New GIRM?
#51
(12-28-2009, 03:43 PM)Petertherock Wrote: As for kneelers, our priest told us that up until the middle ages Catholics were forbidden to kneel on Sundays because kneeling was associated with service. In fact servants would kneel before their master and the master would put his foot on them as a sign of power. It wasn't until the middle ages that people started kneeling at Mass.

Additional: During the early Church it was an honor to be able to "stand before our God" so people stood instead of knelt.

The priest who stated this was not too far off. (I'm not sure where he got the "servant" part though).  However, at the First Ecumenical Council -318 AD- Canon XX states the following:

"Forasmuch as there are certain persons who kneel on the Lord’s Day and in the days of Pentecost, therefore, to the intent that all things may be uniformly observed everywhere (in every parish), it seems good to the holy Synod that prayer be made to God standing."

"http://www.ccel.org/ccel/schaff/npnf214.vii.vi.xxx.html

"On Lord’s days and at Pentecost all must pray standing and not kneeling."- Epitome of Canon XX

Remember too, there were no pews or kneelers in the early days.  Pews were a much later addition in the Roman Church and still do not exist for many in the Eastern Rite.

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#52
(12-28-2009, 05:14 PM)Petertherock Wrote: I know for a fact the National Shrine in Washington DC has gift shops, restaurants, and coffee shops in it. I wouldn't be surprised if those buildings I posted pictures of also have shops and coffee shops in them too.

And so did churches in the Middle Ages.  The church building was quite often the center of life, and as such, it often had shops and restaurants.  Go to churches in Europe and take a guided tour.  They will show you the spaces in the building or in the complex that were used for shops of various types.
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#53
(12-29-2009, 12:14 PM)HolySouls Wrote: And so did churches in the Middle Ages.  The church building was quite often the center of life, and as such, it often had shops and restaurants.  Go to churches in Europe and take a guided tour.  They will show you the spaces in the building or in the complex that were used for shops of various types.

I consider myself a medievalist, but I confess that I wouldn't want everything in the Church to be just as it was in the Middle Ages. Sometimes commerce was had within the nave itself, or plays were performed in the sanctuary. It does go to show, though, as I've been saying in many threads, that much of this post-Vatican II crap isn't new.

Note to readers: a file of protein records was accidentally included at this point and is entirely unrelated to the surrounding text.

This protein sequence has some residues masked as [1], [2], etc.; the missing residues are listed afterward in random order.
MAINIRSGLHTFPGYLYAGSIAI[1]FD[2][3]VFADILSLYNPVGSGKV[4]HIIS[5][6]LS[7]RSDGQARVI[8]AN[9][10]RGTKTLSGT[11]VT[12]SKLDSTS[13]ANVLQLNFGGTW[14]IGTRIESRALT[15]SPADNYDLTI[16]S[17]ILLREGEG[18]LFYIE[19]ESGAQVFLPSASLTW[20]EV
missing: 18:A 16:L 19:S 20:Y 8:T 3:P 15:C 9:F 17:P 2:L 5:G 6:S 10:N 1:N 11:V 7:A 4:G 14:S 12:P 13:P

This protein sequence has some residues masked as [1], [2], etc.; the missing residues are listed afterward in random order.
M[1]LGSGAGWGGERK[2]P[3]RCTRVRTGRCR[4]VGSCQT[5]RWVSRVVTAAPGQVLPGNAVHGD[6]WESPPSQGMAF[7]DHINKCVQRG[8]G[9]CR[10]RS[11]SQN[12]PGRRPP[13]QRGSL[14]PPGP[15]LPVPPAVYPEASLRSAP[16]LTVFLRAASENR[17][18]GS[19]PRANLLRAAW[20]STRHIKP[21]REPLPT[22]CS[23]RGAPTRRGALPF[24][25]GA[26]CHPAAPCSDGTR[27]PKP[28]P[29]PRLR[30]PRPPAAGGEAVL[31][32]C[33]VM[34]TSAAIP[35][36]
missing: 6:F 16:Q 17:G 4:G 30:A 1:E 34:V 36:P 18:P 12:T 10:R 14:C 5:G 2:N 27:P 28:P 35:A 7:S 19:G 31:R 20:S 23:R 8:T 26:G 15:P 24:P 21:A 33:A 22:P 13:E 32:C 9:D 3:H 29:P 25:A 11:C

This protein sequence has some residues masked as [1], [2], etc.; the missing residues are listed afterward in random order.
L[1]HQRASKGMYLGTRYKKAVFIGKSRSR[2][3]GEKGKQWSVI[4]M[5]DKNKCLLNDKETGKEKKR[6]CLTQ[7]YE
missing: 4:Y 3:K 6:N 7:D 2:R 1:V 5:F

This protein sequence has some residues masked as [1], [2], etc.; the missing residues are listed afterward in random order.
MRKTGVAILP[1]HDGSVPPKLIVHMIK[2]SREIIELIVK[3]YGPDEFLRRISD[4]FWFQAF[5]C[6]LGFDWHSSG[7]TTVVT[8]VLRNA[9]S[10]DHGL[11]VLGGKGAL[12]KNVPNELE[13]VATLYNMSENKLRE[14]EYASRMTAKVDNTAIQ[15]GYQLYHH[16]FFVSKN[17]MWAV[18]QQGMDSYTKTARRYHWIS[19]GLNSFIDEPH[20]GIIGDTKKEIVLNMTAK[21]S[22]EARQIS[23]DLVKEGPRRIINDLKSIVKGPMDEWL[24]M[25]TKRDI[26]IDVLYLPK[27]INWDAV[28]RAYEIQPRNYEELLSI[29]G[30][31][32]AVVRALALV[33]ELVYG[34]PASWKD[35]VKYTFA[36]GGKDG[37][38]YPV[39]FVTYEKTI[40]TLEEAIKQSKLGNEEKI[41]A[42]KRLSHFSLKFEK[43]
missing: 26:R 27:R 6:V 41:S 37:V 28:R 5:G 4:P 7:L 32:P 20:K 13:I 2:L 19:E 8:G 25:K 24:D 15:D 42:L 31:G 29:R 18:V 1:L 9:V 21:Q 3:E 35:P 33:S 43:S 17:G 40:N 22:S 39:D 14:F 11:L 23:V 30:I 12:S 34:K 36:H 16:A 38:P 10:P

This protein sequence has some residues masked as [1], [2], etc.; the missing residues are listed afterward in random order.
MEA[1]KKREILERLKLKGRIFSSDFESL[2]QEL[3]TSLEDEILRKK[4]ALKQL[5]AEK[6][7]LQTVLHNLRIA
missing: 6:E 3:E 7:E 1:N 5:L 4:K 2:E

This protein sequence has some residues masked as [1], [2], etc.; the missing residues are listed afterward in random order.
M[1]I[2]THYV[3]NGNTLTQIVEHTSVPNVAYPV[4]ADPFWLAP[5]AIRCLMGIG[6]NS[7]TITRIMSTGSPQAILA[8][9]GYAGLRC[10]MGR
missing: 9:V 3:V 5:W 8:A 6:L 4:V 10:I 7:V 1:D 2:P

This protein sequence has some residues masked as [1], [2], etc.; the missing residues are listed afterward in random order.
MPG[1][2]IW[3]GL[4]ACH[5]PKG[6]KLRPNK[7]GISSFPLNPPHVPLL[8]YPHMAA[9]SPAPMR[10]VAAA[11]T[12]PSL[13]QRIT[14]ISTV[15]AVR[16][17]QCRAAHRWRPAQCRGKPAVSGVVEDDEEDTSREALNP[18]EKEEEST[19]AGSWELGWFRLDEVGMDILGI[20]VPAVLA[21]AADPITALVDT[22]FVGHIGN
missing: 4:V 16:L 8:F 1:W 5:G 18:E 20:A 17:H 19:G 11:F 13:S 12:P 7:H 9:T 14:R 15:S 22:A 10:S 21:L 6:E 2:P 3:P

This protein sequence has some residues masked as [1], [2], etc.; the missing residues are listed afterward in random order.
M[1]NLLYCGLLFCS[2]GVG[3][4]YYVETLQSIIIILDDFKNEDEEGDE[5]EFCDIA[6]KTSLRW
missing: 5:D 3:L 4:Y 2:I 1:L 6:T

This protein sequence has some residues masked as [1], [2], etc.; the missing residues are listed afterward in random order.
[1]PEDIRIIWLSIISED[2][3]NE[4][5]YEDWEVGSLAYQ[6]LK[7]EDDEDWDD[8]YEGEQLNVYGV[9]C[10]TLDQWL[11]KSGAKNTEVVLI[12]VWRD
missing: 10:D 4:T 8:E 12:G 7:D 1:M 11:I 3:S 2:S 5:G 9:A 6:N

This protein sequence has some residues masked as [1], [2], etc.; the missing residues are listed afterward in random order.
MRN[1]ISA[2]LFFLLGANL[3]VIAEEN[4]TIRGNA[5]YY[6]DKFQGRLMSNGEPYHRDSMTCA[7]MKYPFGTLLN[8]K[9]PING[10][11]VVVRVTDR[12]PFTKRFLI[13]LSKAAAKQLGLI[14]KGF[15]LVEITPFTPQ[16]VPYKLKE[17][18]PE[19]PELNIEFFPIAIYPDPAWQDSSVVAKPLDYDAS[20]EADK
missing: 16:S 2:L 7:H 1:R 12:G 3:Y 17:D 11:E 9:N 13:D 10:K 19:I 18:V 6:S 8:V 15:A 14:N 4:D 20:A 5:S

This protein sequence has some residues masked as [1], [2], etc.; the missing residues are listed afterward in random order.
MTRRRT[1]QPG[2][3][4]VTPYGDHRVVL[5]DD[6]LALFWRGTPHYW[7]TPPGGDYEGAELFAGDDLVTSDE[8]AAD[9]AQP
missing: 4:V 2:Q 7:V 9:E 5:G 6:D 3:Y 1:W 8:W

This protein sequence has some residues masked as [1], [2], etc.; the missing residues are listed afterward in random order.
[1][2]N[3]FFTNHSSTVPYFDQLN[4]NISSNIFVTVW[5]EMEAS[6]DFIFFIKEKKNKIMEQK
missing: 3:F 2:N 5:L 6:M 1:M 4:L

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#54
(12-29-2009, 09:59 AM)Credo Wrote:
Vetus Ordo Wrote:It's been almost 40 years since the Council and these travesties continue to happen daily worldwide.

Just as a point of illumination, forty years is nothing. It's a blip on the screen of Church history.

Sure, but the Church consists in large part of individual souls, and 40 years is at least a generation, maybe two, and it's a lifetime in some cases.  And it's certainly long enough to create a Lost Generation of under-catechetized, Protestantized Catholics.
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#55
(12-29-2009, 07:47 PM)DesperatelySeeking Wrote: Sure, but the Church consists in large part of individual souls, and 40 years is at least a generation, maybe two, and it's a lifetime in some cases.  And it's certainly long enough to create a Lost Generation of under-catechetized, Protestantized Catholics.

Worldwide the number of Catholics was 653 million in 1970 (18% of the total population of the world) today it is 1140 million (17% of the total population of the world)  Why do you suppose that all new Catholics (almost 500 million) are lost? What is the reson of their life? To live a life which pleases God, or to parrot some ideas what you like?

It is true, that Western Catholics are bad, just like the other Christians, pagans etc. too. But we represent only less than 25% percent of the total, if we are lost, the rest will serve God's cause without us.
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#56
(12-29-2009, 08:04 PM)glgas Wrote:
(12-29-2009, 07:47 PM)DesperatelySeeking Wrote: Sure, but the Church consists in large part of individual souls, and 40 years is at least a generation, maybe two, and it's a lifetime in some cases.  And it's certainly long enough to create a Lost Generation of under-catechetized, Protestantized Catholics.
Why do you suppose that all new Catholics (almost 500 million) are lost? What is the reson of their life? To live a life which pleases God, or to parrot some ideas what you like?

No, that's a misinterpretation of what I said.  "Lost" not in terms of their eternal souls, but in terms of having at the Church's hands lost the inheritance of centuries of liturgical tradition and doctrinal clarity.  Their lives, as any lives, have the same reason.....to know, love, and serve God.

When polls show that 70% of (nominal) American Catholics do not believe in the Real Presence, I think it's a fair statement to say that there's a generation or two of Catholics out there that are cut loose from the moorings of their faith.
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#57
DesperatelySeeking Wrote:When polls show that 70% of (nominal) American Catholics do not believe in the Real Presence

If this is the same poll from a few years ago -- the 1992 S. Augustine Center/Gallup Poll -- which I'm thinking of, then the way the pollsters asked the question regarding the Real Presence was misleading.

The follow are the options which those being queried had to choose from, and the final breakdown of the participants. Even the best read among us would be tripped-up by the wording of the poll: